By Jesse Wood
July 12, 2012. According to recent invoices sent to downtown merchants, parking for lots owned by the Town of Boone – and contracted out to McLaurin Parking Company, monthly parking space rates will increase 33 percent – from $22.50 to $30.
McLaurin Parking manages three lots – the angled metered spaces on Queen Street, the parking lot above Queen Street and a lot behind the Watauga County Public Library. Downtown merchants and its employees are given first priority for the lots, and any leftover are sold to the general public – mostly students.
Steve McLaurin, McLaurin Parking’s liaison with the Town of Boone, said the Town of Boone wants to maintain a competitive rate compared to other parking space leasers. He said that Grace Lutheran Church rents spaces for $32 but added that’s only for Monday through Friday.
“It’s just trying to keep up with the market rate. The town doesn’t want to be most expensive nor does it want to be way below market rate. The people in town charge a higher rate,” McLaurin said.
He added that the Town of Boone is “sensitive” to downtown merchants, but even with the increase it’s still “about a $1” per day to park.
Even though merchants received a letter notifying them of the future increase, McLaurin said the increase isn’t set in stone as the Town of Boone is addressing the issue at its next council meeting, which happens on third Tuesday and Thursday of each month.
But a Town of Boone invoice to Haircut 101, reads “Due to increase approved by Town Council effective 07/01/12.”
For merchants with numerous employees, this increase poses a factor on its’ bottom line – especially for small businesses, according to one downtown merchant.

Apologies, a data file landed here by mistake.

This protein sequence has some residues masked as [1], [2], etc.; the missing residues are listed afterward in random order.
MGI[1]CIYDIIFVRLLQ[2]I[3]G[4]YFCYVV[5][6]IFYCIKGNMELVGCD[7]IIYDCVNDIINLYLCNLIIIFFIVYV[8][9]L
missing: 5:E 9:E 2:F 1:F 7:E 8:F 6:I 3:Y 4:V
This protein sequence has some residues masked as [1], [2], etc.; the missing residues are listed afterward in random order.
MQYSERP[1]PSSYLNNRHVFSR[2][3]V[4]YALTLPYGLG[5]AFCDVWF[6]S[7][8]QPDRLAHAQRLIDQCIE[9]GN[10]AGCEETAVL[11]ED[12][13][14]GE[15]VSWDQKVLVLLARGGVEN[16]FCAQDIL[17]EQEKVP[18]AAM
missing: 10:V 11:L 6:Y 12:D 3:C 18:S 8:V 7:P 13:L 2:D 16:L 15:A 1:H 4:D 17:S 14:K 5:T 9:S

John Mena, owner of Haircut 101, who uses the parking spaces behind the library, wrote a letter to the High Country Press blasting the increases, adding that he already pays into the Municipal Service District tax, which is used to promote economic development in downtown Boone.
“Really? $800 more per year, for a total of $3,120 for six parking spaces, is what I will now have to spend on parking for my employees,” Mena wrote.
“Small businesses have been struggling to make payroll and curb expenses, due to our ‘Leaders’ these past two decades, to keep their businesses afloat only to get more increases form our own Local Government,” Mena continued. “Staying in business in today’s economy, takes a lot of hard work, determination and being tenacious with the costs of doing business – any business. Government, on the other hand, just raises taxes, fines and parking fees.”
Speaking at High Country Press offices on Thursday, Mena suggested having a reduced rate for merchants.